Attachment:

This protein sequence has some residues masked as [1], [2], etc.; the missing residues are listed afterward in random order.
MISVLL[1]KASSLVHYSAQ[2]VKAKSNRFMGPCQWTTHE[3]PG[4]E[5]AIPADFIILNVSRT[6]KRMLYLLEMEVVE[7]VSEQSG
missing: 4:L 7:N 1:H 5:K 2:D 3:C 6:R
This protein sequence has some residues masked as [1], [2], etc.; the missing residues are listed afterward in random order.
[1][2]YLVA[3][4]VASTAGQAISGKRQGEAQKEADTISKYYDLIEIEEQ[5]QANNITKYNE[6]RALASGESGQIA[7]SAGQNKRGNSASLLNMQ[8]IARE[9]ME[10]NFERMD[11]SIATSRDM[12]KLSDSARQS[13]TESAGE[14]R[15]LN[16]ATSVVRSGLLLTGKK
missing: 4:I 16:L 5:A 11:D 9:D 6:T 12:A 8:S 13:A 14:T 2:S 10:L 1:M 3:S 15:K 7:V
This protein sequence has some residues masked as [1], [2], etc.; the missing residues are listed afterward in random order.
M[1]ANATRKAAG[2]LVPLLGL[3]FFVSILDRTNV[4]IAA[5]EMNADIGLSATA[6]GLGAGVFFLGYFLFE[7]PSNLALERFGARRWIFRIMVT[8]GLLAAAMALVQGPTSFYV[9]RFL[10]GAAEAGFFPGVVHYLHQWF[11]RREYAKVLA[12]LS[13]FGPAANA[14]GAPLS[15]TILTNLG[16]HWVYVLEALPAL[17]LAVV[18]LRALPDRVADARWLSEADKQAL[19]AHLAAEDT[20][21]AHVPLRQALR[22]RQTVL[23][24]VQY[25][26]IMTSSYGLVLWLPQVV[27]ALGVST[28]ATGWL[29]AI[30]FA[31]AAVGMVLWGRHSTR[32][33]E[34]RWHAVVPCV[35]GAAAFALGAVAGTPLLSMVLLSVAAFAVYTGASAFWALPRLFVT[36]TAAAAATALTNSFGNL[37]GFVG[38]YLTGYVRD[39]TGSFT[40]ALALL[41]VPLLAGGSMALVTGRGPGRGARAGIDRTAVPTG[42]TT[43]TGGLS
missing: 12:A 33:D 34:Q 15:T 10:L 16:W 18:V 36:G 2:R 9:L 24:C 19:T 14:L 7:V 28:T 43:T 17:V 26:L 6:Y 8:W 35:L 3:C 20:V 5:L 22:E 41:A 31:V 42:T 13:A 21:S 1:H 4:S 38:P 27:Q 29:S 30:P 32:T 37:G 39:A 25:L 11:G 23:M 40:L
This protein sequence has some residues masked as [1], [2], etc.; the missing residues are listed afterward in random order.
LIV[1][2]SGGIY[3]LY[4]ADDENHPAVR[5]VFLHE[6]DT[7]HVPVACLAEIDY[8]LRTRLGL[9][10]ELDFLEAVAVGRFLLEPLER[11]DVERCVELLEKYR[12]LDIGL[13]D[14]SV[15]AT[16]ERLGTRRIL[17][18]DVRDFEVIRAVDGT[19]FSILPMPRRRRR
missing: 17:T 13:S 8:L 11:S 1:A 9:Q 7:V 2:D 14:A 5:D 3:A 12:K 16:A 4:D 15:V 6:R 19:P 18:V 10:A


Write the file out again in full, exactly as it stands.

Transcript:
This protein sequence has some residues masked as [1], [2], etc.; the missing residues are listed afterward in random order.
MISVLL[1]KASSLVHYSAQ[2]VKAKSNRFMGPCQWTTHE[3]PG[4]E[5]AIPADFIILNVSRT[6]KRMLYLLEMEVVE[7]VSEQSG
missing: 4:L 7:N 1:H 5:K 2:D 3:C 6:R
This protein sequence has some residues masked as [1], [2], etc.; the missing residues are listed afterward in random order.
[1][2]YLVA[3][4]VASTAGQAISGKRQGEAQKEADTISKYYDLIEIEEQ[5]QANNITKYNE[6]RALASGESGQIA[7]SAGQNKRGNSASLLNMQ[8]IARE[9]ME[10]NFERMD[11]SIATSRDM[12]KLSDSARQS[13]TESAGE[14]R[15]LN[16]ATSVVRSGLLLTGKK
missing: 4:I 16:L 5:A 11:D 9:D 6:T 12:A 8:S 13:A 14:T 2:S 10:L 1:M 3:S 15:K 7:V
This protein sequence has some residues masked as [1], [2], etc.; the missing residues are listed afterward in random order.
M[1]ANATRKAAG[2]LVPLLGL[3]FFVSILDRTNV[4]IAA[5]EMNADIGLSATA[6]GLGAGVFFLGYFLFE[7]PSNLALERFGARRWIFRIMVT[8]GLLAAAMALVQGPTSFYV[9]RFL[10]GAAEAGFFPGVVHYLHQWF[11]RREYAKVLA[12]LS[13]FGPAANA[14]GAPLS[15]TILTNLG[16]HWVYVLEALPAL[17]LAVV[18]LRALPDRVADARWLSEADKQAL[19]AHLAAEDT[20][21]AHVPLRQALR[22]RQTVL[23][24]VQY[25][26]IMTSSYGLVLWLPQVV[27]ALGVST[28]ATGWL[29]AI[30]FA[31]AAVGMVLWGRHSTR[32][33]E[34]RWHAVVPCV[35]GAAAFALGAVAGTPLLSMVLLSVAAFAVYTGASAFWALPRLFVT[36]TAAAAATALTNSFGNL[37]GFVG[38]YLTGYVRD[39]TGSFT[40]ALALL[41]VPLLAGGSMALVTGRGPGRGARAGIDRTAVPTG[42]TT[43]TGGLS
missing: 12:A 33:D 34:Q 15:T 10:L 16:W 18:V 36:G 2:R 9:L 24:C 19:T 14:L 7:V 28:T 43:T 17:V 26:L 6:Y 8:W 35:L 3:C 20:V 5:L 22:E 41:A 31:V 42:T 13:A 21:S 1:H 4:S 38:P 27:Q 29:S 30:P 32:T 37:G 39:A 25:L 11:G 23:M 40:L
This protein sequence has some residues masked as [1], [2], etc.; the missing residues are listed afterward in random order.
LIV[1][2]SGGIY[3]LY[4]ADDENHPAVR[5]VFLHE[6]DT[7]HVPVACLAEIDY[8]LRTRLGL[9][10]ELDFLEAVAVGRFLLEPLER[11]DVERCVELLEKYR[12]LDIGL[13]D[14]SV[15]AT[16]ERLGTRRIL[17][18]DVRDFEVIRAVDGT[19]FSILPMPRRRRR
missing: 17:T 13:S 8:L 11:S 1:A 9:Q 7:V 2:D 14:A 5:D 3:A 12:K 16:A 4:D 15:V 6:R 19:P 18:V 10:A